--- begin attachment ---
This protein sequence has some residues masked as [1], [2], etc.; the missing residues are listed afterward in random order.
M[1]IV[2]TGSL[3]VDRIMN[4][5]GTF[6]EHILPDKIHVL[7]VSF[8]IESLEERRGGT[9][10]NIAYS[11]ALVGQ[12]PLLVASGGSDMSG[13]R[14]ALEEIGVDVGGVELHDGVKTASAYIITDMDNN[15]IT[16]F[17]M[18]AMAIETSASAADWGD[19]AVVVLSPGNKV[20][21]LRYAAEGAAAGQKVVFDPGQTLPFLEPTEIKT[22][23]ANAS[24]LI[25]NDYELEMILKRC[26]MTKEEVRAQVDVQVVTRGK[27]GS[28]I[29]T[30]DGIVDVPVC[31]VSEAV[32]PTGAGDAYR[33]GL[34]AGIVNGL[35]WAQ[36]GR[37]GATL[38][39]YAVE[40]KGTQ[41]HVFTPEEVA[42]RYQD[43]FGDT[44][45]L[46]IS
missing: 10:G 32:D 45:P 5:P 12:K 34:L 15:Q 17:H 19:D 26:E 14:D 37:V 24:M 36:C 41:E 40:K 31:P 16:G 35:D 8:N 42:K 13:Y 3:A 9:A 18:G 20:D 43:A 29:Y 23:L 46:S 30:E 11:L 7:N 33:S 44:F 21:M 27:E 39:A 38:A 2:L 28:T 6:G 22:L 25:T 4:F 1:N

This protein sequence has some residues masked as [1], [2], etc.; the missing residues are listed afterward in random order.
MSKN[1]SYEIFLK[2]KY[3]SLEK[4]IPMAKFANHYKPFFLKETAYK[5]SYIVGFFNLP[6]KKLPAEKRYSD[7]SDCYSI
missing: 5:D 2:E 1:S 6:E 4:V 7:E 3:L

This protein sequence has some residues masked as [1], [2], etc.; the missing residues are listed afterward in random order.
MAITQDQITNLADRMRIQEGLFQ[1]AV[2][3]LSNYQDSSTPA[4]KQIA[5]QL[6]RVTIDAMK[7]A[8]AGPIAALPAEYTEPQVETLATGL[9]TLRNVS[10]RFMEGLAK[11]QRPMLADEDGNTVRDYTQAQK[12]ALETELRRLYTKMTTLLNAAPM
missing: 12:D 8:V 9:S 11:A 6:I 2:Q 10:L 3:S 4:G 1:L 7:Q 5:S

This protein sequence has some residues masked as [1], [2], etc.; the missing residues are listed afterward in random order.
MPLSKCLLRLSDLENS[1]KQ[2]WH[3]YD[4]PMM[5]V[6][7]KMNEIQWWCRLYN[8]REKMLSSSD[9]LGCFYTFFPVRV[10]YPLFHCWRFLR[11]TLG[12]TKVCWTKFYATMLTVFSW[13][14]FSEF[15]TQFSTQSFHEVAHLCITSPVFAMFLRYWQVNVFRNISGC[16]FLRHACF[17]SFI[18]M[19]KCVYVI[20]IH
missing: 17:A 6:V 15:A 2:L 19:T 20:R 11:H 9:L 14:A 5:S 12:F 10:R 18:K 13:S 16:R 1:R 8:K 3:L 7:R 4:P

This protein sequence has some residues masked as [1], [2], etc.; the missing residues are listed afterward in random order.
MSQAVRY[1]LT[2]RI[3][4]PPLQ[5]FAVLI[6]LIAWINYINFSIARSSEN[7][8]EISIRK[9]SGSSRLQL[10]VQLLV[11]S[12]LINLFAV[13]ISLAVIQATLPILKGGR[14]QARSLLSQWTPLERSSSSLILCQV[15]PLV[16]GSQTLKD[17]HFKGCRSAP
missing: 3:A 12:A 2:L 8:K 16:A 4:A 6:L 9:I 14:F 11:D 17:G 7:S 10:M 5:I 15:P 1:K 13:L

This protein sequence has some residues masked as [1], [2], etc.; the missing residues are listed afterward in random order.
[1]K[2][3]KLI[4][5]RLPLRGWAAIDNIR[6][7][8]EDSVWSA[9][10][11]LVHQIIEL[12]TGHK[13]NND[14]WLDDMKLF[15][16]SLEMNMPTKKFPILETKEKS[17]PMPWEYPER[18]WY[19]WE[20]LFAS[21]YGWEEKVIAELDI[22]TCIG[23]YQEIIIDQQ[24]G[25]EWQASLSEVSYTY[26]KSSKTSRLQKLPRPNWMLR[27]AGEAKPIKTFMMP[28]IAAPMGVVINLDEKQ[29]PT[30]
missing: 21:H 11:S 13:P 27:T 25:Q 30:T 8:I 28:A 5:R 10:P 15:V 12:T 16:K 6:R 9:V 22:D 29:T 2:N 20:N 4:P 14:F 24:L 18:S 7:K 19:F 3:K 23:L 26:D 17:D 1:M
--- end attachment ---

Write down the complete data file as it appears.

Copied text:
This protein sequence has some residues masked as [1], [2], etc.; the missing residues are listed afterward in random order.
M[1]IV[2]TGSL[3]VDRIMN[4][5]GTF[6]EHILPDKIHVL[7]VSF[8]IESLEERRGGT[9][10]NIAYS[11]ALVGQ[12]PLLVASGGSDMSG[13]R[14]ALEEIGVDVGGVELHDGVKTASAYIITDMDNN[15]IT[16]F[17]M[18]AMAIETSASAADWGD[19]AVVVLSPGNKV[20][21]LRYAAEGAAAGQKVVFDPGQTLPFLEPTEIKT[22][23]ANAS[24]LI[25]NDYELEMILKRC[26]MTKEEVRAQVDVQVVTRGK[27]GS[28]I[29]T[30]DGIVDVPVC[31]VSEAV[32]PTGAGDAYR[33]GL[34]AGIVNGL[35]WAQ[36]GR[37]GATL[38][39]YAVE[40]KGTQ[41]HVFTPEEVA[42]RYQD[43]FGDT[44][45]L[46]IS
missing: 10:G 32:D 45:P 5:P 12:K 34:L 15:Q 17:H 19:D 26:E 14:D 37:V 24:M 36:C 41:E 40:K 31:P 16:G 35:D 8:N 42:K 13:Y 3:A 9:A 18:G 20:D 43:A 29:Y 23:L 46:S 30:E 11:L 7:N 33:S 44:F 21:M 27:E 39:A 38:A 2:L 28:T 6:G 22:L 25:T 4:F 1:N

This protein sequence has some residues masked as [1], [2], etc.; the missing residues are listed afterward in random order.
MSKN[1]SYEIFLK[2]KY[3]SLEK[4]IPMAKFANHYKPFFLKETAYK[5]SYIVGFFNLP[6]KKLPAEKRYSD[7]SDCYSI
missing: 5:D 2:E 1:S 6:E 4:V 7:E 3:L

This protein sequence has some residues masked as [1], [2], etc.; the missing residues are listed afterward in random order.
MAITQDQITNLADRMRIQEGLFQ[1]AV[2][3]LSNYQDSSTPA[4]KQIA[5]QL[6]RVTIDAMK[7]A[8]AGPIAALPAEYTEPQVETLATGL[9]TLRNVS[10]RFMEGLAK[11]QRPMLADEDGNTVRDYTQAQK[12]ALETELRRLYTKMTTLLNAAPM
missing: 12:D 8:V 9:S 11:A 6:I 2:Q 10:L 3:S 4:G 1:L 7:Q 5:S

This protein sequence has some residues masked as [1], [2], etc.; the missing residues are listed afterward in random order.
MPLSKCLLRLSDLENS[1]KQ[2]WH[3]YD[4]PMM[5]V[6][7]KMNEIQWWCRLYN[8]REKMLSSSD[9]LGCFYTFFPVRV[10]YPLFHCWRFLR[11]TLG[12]TKVCWTKFYATMLTVFSW[13][14]FSEF[15]TQFSTQSFHEVAHLCITSPVFAMFLRYWQVNVFRNISGC[16]FLRHACF[17]SFI[18]M[19]KCVYVI[20]IH
missing: 17:A 6:V 15:A 2:L 19:T 20:R 11:H 9:L 14:A 5:S 12:F 10:R 18:K 13:S 16:R 1:R 8:K 3:L 7:R 4:P

This protein sequence has some residues masked as [1], [2], etc.; the missing residues are listed afterward in random order.
MSQAVRY[1]LT[2]RI[3][4]PPLQ[5]FAVLI[6]LIAWINYINFSIARSSEN[7][8]EISIRK[9]SGSSRLQL[10]VQLLV[11]S[12]LINLFAV[13]ISLAVIQATLPILKGGR[14]QARSLLSQWTPLERSSSSLILCQV[15]PLV[16]GSQTLKD[17]HFKGCRSAP
missing: 3:A 12:A 2:L 8:K 16:A 4:A 6:L 9:I 14:F 11:D 17:G 7:S 10:M 5:I 15:P 1:K 13:L

This protein sequence has some residues masked as [1], [2], etc.; the missing residues are listed afterward in random order.
[1]K[2][3]KLI[4][5]RLPLRGWAAIDNIR[6][7][8]EDSVWSA[9][10][11]LVHQIIEL[12]TGHK[13]NND[14]WLDDMKLF[15][16]SLEMNMPTKKFPILETKEKS[17]PMPWEYPER[18]WY[19]WE[20]LFAS[21]YGWEEKVIAELDI[22]TCIG[23]YQEIIIDQQ[24]G[25]EWQASLSEVSYTY[26]KSSKTSRLQKLPRPNWMLR[27]AGEAKPIKTFMMP[28]IAAPMGVVINLDEKQ[29]PT[30]
missing: 21:H 11:S 13:P 27:T 25:Q 30:T 8:I 28:A 5:R 10:P 15:V 12:T 16:K 6:R 9:V 22:D 29:T 2:N 20:N 4:P 14:F 24:L 18:S 7:K 19:F 3:K 23:L 26:D 17:D 1:M